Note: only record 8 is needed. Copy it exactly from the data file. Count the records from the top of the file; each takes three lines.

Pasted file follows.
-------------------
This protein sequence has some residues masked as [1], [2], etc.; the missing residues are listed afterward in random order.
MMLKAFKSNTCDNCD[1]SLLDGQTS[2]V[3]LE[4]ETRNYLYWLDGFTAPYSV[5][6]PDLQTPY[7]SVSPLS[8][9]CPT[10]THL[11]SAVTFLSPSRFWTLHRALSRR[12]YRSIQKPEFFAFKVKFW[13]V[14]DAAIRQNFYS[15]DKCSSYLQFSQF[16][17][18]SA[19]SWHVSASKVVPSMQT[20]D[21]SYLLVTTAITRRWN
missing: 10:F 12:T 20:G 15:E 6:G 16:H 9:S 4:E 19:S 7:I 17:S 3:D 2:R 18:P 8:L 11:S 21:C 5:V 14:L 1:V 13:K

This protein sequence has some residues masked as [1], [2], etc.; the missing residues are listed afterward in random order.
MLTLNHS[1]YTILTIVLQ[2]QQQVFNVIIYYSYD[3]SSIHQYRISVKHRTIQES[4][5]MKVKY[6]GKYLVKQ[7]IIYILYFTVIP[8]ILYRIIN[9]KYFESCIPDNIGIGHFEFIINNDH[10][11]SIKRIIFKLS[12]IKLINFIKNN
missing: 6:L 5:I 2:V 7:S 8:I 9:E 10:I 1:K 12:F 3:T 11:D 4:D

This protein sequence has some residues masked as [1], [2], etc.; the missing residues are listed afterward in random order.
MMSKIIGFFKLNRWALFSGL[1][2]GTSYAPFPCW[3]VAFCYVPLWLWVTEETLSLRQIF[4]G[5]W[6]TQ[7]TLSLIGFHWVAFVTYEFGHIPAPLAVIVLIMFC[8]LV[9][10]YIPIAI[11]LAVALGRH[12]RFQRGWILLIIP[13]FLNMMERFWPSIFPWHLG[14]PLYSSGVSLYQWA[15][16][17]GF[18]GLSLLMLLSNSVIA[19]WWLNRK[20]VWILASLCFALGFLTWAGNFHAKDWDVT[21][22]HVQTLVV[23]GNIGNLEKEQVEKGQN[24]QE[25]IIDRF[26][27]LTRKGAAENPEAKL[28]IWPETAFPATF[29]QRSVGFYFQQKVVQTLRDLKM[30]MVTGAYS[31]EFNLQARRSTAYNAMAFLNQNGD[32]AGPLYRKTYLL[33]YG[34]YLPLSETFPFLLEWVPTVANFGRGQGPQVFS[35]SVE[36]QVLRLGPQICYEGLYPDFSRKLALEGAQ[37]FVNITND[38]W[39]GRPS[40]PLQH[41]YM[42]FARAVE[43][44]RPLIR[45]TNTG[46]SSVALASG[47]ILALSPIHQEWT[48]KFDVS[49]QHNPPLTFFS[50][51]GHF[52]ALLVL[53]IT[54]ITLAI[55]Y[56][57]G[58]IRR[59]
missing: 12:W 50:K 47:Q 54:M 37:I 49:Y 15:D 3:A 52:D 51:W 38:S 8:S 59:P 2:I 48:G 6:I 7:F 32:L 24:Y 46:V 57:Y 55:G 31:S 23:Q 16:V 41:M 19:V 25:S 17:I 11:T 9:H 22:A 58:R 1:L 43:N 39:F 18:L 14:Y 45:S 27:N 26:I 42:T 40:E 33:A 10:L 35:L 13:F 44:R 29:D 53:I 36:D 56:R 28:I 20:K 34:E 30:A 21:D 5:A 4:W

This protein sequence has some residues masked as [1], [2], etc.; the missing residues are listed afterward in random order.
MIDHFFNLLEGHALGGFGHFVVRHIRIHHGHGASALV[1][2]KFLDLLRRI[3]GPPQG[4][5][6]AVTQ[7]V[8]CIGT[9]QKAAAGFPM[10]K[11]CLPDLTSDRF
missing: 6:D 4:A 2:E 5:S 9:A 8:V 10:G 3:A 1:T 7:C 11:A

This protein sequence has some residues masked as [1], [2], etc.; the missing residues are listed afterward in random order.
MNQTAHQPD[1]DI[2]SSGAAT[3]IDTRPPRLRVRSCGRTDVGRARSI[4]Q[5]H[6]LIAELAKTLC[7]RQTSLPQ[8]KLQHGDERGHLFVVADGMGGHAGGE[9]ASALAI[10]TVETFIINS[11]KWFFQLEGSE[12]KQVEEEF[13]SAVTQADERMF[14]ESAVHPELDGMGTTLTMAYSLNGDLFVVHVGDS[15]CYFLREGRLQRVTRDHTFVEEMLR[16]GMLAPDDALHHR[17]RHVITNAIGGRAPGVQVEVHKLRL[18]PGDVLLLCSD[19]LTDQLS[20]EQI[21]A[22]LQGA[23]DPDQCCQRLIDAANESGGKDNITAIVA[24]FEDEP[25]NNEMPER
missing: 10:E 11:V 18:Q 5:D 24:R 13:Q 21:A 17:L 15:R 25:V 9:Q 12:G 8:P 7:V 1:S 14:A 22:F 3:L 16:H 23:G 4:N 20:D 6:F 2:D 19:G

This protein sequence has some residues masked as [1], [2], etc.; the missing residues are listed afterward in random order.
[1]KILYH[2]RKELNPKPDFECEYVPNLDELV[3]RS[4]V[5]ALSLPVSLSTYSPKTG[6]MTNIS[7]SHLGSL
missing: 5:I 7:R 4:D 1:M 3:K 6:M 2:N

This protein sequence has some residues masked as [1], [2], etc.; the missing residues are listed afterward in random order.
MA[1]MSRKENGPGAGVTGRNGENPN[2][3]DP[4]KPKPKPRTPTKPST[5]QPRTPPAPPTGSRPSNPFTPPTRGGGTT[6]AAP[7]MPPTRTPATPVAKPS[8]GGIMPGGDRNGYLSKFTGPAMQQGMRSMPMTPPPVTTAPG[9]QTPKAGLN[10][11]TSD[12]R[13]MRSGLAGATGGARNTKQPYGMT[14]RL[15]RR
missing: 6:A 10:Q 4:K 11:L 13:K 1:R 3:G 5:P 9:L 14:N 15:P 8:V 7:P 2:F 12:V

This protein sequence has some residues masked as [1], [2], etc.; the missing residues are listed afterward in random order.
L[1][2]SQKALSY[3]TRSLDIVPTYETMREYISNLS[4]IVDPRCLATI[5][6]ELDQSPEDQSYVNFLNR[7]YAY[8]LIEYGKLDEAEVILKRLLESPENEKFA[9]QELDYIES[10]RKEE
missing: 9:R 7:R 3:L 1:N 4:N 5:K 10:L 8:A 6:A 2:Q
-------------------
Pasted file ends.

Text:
This protein sequence has some residues masked as [1], [2], etc.; the missing residues are listed afterward in random order.
L[1][2]SQKALSY[3]TRSLDIVPTYETMREYISNLS[4]IVDPRCLATI[5][6]ELDQSPEDQSYVNFLNR[7]YAY[8]LIEYGKLDEAEVILKRLLESPENEKFA[9]QELDYIES[10]RKEE
missing: 9:R 7:R 3:L 1:N 4:N 5:K 10:L 8:A 6:A 2:Q